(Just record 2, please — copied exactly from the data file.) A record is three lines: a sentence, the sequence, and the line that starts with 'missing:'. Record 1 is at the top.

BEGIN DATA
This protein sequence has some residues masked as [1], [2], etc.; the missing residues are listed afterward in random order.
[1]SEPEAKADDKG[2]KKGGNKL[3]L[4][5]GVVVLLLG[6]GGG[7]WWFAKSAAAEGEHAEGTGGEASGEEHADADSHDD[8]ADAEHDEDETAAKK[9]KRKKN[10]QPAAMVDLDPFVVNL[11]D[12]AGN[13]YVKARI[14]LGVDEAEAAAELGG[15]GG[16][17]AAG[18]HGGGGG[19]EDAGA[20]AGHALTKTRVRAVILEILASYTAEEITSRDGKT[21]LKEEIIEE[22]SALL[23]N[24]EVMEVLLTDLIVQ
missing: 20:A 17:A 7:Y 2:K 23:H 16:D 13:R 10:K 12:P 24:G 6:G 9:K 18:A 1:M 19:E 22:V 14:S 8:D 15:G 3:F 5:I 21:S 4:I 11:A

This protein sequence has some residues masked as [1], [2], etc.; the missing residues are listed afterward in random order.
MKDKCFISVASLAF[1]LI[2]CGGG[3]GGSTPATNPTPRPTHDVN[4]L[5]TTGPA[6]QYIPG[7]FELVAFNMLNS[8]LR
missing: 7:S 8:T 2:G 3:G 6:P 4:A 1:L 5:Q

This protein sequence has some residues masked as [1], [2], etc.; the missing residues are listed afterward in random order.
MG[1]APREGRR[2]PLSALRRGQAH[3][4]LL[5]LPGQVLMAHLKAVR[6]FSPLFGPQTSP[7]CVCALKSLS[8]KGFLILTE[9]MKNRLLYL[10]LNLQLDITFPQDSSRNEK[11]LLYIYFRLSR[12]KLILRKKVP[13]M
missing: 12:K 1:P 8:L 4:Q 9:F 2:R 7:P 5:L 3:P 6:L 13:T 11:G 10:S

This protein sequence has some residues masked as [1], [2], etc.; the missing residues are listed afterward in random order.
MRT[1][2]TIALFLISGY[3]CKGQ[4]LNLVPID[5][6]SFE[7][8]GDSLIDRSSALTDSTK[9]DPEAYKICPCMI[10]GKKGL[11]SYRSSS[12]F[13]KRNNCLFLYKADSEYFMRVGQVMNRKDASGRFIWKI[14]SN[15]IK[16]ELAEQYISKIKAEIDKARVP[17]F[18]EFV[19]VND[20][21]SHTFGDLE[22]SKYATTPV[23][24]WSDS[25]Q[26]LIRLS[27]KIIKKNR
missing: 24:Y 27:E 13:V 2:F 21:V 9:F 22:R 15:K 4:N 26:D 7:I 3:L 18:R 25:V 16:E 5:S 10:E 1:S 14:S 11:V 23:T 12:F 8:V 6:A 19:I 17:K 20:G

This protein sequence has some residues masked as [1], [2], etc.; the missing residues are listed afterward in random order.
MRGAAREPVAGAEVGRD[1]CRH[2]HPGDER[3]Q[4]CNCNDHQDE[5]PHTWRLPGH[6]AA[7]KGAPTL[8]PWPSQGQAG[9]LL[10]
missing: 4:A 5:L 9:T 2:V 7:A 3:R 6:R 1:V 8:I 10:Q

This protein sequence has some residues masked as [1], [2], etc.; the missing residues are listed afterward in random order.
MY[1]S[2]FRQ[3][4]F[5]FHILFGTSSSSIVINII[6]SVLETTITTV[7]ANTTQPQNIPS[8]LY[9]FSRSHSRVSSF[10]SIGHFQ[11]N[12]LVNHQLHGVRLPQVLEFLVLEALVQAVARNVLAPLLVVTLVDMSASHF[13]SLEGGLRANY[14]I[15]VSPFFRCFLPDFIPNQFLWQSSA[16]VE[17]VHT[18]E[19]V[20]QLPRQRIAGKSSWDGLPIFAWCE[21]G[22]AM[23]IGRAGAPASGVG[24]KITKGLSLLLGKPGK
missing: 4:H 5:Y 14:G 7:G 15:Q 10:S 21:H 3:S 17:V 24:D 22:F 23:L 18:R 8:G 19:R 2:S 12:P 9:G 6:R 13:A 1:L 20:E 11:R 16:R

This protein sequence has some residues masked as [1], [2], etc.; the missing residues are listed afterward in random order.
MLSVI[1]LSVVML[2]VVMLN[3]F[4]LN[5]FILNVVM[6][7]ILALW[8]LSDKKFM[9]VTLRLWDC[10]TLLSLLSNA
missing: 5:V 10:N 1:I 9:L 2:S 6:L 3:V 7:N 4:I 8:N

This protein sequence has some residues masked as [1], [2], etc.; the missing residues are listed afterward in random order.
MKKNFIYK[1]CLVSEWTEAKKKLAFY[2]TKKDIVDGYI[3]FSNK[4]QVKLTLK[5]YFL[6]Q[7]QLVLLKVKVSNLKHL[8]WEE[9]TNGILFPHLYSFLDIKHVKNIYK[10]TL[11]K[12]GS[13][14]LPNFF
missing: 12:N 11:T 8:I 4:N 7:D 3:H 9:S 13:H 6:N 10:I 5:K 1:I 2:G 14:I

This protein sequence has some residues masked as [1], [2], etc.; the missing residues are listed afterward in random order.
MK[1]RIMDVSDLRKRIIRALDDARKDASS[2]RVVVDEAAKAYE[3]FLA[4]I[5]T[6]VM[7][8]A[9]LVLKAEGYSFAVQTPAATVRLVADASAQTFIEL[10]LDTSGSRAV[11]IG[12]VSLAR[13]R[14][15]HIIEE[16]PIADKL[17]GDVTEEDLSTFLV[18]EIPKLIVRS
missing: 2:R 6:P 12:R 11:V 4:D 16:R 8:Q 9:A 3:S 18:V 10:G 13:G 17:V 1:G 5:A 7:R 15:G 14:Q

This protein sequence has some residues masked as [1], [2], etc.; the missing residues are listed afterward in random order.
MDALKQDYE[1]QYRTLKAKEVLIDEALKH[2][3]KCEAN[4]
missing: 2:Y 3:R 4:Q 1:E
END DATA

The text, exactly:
This protein sequence has some residues masked as [1], [2], etc.; the missing residues are listed afterward in random order.
MKDKCFISVASLAF[1]LI[2]CGGG[3]GGSTPATNPTPRPTHDVN[4]L[5]TTGPA[6]QYIPG[7]FELVAFNMLNS[8]LR
missing: 7:S 8:T 2:G 3:G 6:P 4:A 1:L 5:Q